Economic Efficiency

The fundamental economic problem is a scarcity of resources.

Definition of efficiency

Efficiency is concerned with the optimal production and distribution of these scarce resources.

There are different types of efficiency

1. Productive efficiency


This occurs when the maximum number of goods and services are produced with a given amount of inputs. This will occur on the production possibility frontier. On the curve it is impossible to produce more goods without producing fewer services. Productive efficiency will also occur at the lowest point on the firm’s average costs curve (Q1)

See: Productive Efficiency

2. Allocative efficiency


This occurs when goods and services are distributed according to consumer preferences. An economy could be productively efficient but produce goods people don’t need this would be allocative inefficient.

Allocative efficiency occurs when the price of the good = the MC of production. This occurs at an output of 8, where price £7 = MC. At output 5, The price £10 is much greater than MC of £5.

See: Allocative Efficiency

3. X inefficiency

This occurs when firms do not have incentives to cut costs, for example, a monopoly which makes supernormal profits may have little incentive to get rid of surplus labour.
Therefore a firm’s average cost may be higher than necessary.

See: X Inefficiency

4. Efficiency of scale


This occurs when the firms produces on the lowest point of its long run average cost (Q2) and therefore benefits fully from economies of scale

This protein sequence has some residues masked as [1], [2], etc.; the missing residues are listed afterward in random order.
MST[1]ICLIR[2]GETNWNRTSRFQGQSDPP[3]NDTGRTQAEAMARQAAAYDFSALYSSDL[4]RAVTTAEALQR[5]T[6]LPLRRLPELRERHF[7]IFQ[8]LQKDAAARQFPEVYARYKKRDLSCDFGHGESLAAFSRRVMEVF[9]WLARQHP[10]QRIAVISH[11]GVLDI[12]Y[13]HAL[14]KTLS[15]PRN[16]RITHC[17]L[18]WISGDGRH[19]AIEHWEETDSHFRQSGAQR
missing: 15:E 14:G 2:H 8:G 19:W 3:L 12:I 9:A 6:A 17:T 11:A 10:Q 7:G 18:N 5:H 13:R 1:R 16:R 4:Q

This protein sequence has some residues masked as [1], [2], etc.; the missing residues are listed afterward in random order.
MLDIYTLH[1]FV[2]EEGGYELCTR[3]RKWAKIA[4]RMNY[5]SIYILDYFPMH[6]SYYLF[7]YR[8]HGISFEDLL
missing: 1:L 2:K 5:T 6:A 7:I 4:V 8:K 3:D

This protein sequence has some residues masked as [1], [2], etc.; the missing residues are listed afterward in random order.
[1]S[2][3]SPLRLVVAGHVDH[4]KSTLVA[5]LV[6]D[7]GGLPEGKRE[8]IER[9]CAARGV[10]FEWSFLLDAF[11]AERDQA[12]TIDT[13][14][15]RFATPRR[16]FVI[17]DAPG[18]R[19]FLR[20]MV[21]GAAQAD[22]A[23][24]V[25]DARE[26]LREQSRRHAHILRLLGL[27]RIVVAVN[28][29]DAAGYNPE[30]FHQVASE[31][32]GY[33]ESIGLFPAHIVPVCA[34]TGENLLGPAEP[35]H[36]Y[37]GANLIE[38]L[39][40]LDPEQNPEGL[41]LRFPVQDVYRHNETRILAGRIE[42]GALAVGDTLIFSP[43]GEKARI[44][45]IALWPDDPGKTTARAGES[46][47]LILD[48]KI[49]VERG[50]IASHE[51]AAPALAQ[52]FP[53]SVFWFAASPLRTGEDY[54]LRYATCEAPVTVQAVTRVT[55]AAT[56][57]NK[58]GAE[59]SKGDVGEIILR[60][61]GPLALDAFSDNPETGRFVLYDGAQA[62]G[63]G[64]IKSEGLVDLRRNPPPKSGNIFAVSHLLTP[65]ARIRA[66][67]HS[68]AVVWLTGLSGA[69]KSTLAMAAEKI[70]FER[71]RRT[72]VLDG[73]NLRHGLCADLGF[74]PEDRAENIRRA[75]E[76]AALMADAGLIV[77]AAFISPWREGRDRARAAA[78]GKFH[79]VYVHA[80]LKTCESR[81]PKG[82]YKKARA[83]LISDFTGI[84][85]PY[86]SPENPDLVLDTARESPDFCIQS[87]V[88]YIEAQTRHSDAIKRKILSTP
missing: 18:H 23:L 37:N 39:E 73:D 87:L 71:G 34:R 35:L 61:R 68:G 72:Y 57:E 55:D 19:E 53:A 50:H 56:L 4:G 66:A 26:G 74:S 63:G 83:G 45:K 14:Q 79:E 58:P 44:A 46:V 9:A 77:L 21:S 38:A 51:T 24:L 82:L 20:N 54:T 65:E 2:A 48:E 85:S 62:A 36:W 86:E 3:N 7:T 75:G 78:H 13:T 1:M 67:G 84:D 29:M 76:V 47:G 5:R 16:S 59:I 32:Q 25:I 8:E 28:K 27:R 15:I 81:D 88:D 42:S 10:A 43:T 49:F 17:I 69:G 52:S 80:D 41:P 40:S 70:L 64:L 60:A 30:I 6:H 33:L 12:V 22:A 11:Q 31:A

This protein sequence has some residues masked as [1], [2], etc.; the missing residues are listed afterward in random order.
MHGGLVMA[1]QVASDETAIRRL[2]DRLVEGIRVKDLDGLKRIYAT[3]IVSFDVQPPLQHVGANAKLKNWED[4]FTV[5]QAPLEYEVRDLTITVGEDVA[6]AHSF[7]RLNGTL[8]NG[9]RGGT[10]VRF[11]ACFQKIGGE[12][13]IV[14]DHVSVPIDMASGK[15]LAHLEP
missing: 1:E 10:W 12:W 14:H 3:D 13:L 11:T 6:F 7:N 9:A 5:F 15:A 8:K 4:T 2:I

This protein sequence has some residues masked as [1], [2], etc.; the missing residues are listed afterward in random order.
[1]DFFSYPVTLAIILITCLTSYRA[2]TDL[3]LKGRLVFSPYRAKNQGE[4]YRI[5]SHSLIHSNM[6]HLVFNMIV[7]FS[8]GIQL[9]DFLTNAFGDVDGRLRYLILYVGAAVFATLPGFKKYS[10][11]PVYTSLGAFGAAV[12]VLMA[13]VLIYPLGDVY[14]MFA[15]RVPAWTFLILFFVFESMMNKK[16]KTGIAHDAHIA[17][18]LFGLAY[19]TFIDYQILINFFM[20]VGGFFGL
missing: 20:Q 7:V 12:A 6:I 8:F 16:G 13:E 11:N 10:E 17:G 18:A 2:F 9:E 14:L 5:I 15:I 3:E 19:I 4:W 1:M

5. Dynamic efficiency This refers to efficiency over time, for example, a Ford factory in 1920 would be very efficient for the time period, but by comparison would now be inefficient. Dynamic efficiency involves the introduction of new technology and working practices to reduce costs over time.

6. Social efficiency

This occurs when externalities are taken into consideration and occurs at an output where the social cost of production (SMC) = the social benefit (SMB)

See: Social efficiency

7. Technical efficiency

This requires the optimum combination of factor inputs to produce a good: it is related to productive efficiency.

See: Technical efficiency

8. Pareto efficiency

PPF curve
Points A and B are pareto efficient.

A situation where resources are distributed in the most efficient way. It is defined as a situation where it is not possible to make one party better off without making another party worse off.

See: Pareto efficiency

9. Distributive efficiency

Concerned with allocating goods and services according to who needs them most. Therefore, requires an equitable distribution.

See: Distributive efficiency